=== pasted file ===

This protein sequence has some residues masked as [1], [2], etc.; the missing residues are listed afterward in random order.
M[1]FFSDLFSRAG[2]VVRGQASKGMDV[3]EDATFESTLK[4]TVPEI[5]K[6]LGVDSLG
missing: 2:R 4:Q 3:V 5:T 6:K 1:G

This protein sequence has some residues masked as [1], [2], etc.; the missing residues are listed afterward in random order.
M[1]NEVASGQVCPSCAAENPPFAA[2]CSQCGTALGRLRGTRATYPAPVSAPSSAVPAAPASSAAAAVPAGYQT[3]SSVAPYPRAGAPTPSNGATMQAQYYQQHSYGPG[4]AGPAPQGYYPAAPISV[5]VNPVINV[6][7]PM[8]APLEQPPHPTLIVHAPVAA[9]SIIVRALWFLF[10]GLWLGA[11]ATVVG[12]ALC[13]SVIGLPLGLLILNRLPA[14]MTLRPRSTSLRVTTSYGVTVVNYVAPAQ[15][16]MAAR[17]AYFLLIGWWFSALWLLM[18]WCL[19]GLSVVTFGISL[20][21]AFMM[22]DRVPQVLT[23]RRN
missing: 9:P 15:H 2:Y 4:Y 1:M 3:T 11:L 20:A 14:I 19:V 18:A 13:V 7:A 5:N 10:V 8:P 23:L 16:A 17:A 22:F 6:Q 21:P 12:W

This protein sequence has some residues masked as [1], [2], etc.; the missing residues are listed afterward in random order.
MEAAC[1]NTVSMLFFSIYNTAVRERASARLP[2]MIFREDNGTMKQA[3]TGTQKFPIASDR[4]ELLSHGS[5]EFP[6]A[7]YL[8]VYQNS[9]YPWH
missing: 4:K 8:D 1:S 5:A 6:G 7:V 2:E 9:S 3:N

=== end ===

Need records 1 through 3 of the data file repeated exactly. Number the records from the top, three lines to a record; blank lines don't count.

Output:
This protein sequence has some residues masked as [1], [2], etc.; the missing residues are listed afterward in random order.
M[1]FFSDLFSRAG[2]VVRGQASKGMDV[3]EDATFESTLK[4]TVPEI[5]K[6]LGVDSLG
missing: 2:R 4:Q 3:V 5:T 6:K 1:G

This protein sequence has some residues masked as [1], [2], etc.; the missing residues are listed afterward in random order.
M[1]NEVASGQVCPSCAAENPPFAA[2]CSQCGTALGRLRGTRATYPAPVSAPSSAVPAAPASSAAAAVPAGYQT[3]SSVAPYPRAGAPTPSNGATMQAQYYQQHSYGPG[4]AGPAPQGYYPAAPISV[5]VNPVINV[6][7]PM[8]APLEQPPHPTLIVHAPVAA[9]SIIVRALWFLF[10]GLWLGA[11]ATVVG[12]ALC[13]SVIGLPLGLLILNRLPA[14]MTLRPRSTSLRVTTSYGVTVVNYVAPAQ[15][16]MAAR[17]AYFLLIGWWFSALWLLM[18]WCL[19]GLSVVTFGISL[20][21]AFMM[22]DRVPQVLT[23]RRN
missing: 9:P 15:H 2:Y 4:Y 1:M 3:T 11:L 20:A 14:I 19:V 18:A 13:V 7:A 5:N 10:V 8:P 23:L 16:A 17:A 22:F 6:Q 21:P 12:W

This protein sequence has some residues masked as [1], [2], etc.; the missing residues are listed afterward in random order.
MEAAC[1]NTVSMLFFSIYNTAVRERASARLP[2]MIFREDNGTMKQA[3]TGTQKFPIASDR[4]ELLSHGS[5]EFP[6]A[7]YL[8]VYQNS[9]YPWH
missing: 4:K 8:D 1:S 5:A 6:G 7:V 2:E 9:S 3:N